The xPL Project is an interesting, but somewhat neglected (marketing-wise at least) project, which is creating a standard way to communicate about home automation controls, and building software for servers and nodes in order to connect devices. I haven't been able to look into it too much because I couldn't get it build easily, and the documentation was quite frankly rubbish, but that was a couple of years ago, so that might have changed, although looking at the latest post being from 2009 I doubt too much has changed, but the code repository is still very active.

The slight problem I see with this approach is that it hopes to connect *all* dispersed standards, so they don't have enough focus on getting people up and running with one particular set of hardware, which ultimately means a lot of customisation hassle, but I could be wrong.

Arduino

On the hardware side, Arduino, an Open Source Hardware platform is here to the rescue. Being cheap and easy to build (My girlfriend and I have even soldered one together ourselves, of the Nanode variety), and coming in an amazing array of sizes and feature-sets for different purposes, from clothing-friendly versions, to ones with built-in networking, to others with radio transmitters.

I urge anyone with the slightest interest in making their own embedded electronics, to buy an Arduino and start sketching, you'll be amazed at what you could do.

This is also the platform Google chose as the avenue for the Android Open Accessory Development Kit (ADK), so there's a rather large community building up, if there wasn't already.

MQTT

I know very little about MQTT, but basically it's a very lightweight protocol for machine-to-machine (M2M) communication, which includes queueing and retransmissions as standard. It's being used in Arduino projects, most notably the Nanode community, using it for energy monitoring, and over low-bandwidth radio frequencies for remote monitoring of weather, gardens, etc.

Data Stream Communities

Pachube, among others, are getting more popular, and the power of these services to do real-time analysis, complex event processing (CEP) and triggering remote events is really going to push the boundary of what home automation, energy, and environmental monitoring can enable.

Increasingly, it seams, these services are going to be provided by communications companies, possibly in partnership with energy providers, but ultimately the communication is going to be the deciding factor for a lot of these platforms... whether we can get telemetry data from vehicles cheaply and pervasively is in their power.

Conclusion

In short, I think the 'old boys' are risking being bypassed completely by entrepreneurial 'amateurs' if they don't start to reduce prices, geographic coverage, and increase the amount of devices/controls that are available in all markets outside the US.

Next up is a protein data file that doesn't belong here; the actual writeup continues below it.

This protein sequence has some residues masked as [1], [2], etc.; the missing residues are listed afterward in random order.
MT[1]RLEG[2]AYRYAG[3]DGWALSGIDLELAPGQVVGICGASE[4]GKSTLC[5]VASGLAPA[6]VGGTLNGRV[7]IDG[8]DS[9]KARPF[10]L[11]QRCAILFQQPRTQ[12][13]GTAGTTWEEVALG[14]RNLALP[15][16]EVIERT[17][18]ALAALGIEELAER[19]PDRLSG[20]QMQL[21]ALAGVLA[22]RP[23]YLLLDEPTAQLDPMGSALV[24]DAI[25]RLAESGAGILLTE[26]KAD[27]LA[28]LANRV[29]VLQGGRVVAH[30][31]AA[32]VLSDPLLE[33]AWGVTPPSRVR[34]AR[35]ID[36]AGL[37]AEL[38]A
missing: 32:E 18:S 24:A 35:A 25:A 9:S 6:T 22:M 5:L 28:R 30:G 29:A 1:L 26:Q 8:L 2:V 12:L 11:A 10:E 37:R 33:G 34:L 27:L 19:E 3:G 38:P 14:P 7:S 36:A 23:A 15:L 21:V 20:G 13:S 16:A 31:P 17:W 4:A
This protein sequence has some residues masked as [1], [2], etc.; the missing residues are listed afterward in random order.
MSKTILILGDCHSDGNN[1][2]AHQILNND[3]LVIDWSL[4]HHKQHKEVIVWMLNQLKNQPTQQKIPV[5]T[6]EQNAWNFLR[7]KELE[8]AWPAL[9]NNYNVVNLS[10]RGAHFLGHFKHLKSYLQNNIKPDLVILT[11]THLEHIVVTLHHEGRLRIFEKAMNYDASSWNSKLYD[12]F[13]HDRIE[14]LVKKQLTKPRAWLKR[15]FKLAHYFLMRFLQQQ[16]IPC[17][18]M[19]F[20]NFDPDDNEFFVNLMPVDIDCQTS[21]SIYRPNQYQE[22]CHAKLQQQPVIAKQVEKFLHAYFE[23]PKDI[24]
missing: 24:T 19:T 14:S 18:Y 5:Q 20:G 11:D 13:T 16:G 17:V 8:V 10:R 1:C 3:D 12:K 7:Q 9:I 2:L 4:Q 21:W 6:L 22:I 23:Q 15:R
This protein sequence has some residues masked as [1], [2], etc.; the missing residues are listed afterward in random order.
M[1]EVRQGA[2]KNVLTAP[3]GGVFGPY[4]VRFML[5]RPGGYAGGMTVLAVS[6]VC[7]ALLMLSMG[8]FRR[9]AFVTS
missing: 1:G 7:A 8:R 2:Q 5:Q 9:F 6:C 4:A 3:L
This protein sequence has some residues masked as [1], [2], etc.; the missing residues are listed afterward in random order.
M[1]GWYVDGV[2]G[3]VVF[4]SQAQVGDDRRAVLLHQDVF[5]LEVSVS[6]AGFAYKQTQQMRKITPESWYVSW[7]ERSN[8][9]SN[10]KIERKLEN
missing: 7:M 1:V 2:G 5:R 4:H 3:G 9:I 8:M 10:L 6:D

Arduino and other low-cost Open Source Hardware solutions are going to start playing a strong role in turning the tides on the home automation scene with a community spirited approach.

Patents are the worst thing to happen to innovation, and luckily most of the latest projects to start know that being open will get them further than staying isolated and closed, but the old-fashioned corporations don't 'get it', as usual.

For installation and home design companies the current standards going to serve fine, with people/business that are able to afford the 'job lot' being catered for, but for the average home owner who just wants to turn a few lights on and off, spending a fortune on a couple of light switches is turning them to cheaper, crappier solutions.

Comments

Friday 2 September 2011 17:18 | user icon Andy Piper
Saturday 3 September 2011 13:26 | user icon Duncan Sample
Saturday 3 September 2011 20:58 | user icon Roger
Saturday 3 September 2011 22:29 | user icon Andy Piper

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About the author

Portrait of the author

On weekdays I'm a Technical Lead at Comparethemarket.com, having previously been a Solution Architect at Nokia & Nokia Siemens Networks, creating creative software solutions for mobile operators around the world.

In my spare time I'm an avid new technology fan, and constantly strive to find innovative uses for the new gadgets I manage to get my hands on. Most recently I've been investigating Mobile Codes, RFID and Home automation (mainly Z-Wave). With a keen eye for usability I'm attempting to create some cost-effective, DIY technology solutions which would rival even high-end retail products. The software I develop is usually released as Open Source.

I have a Finnish geek partner, so have begun the difficult task of learning Finnish.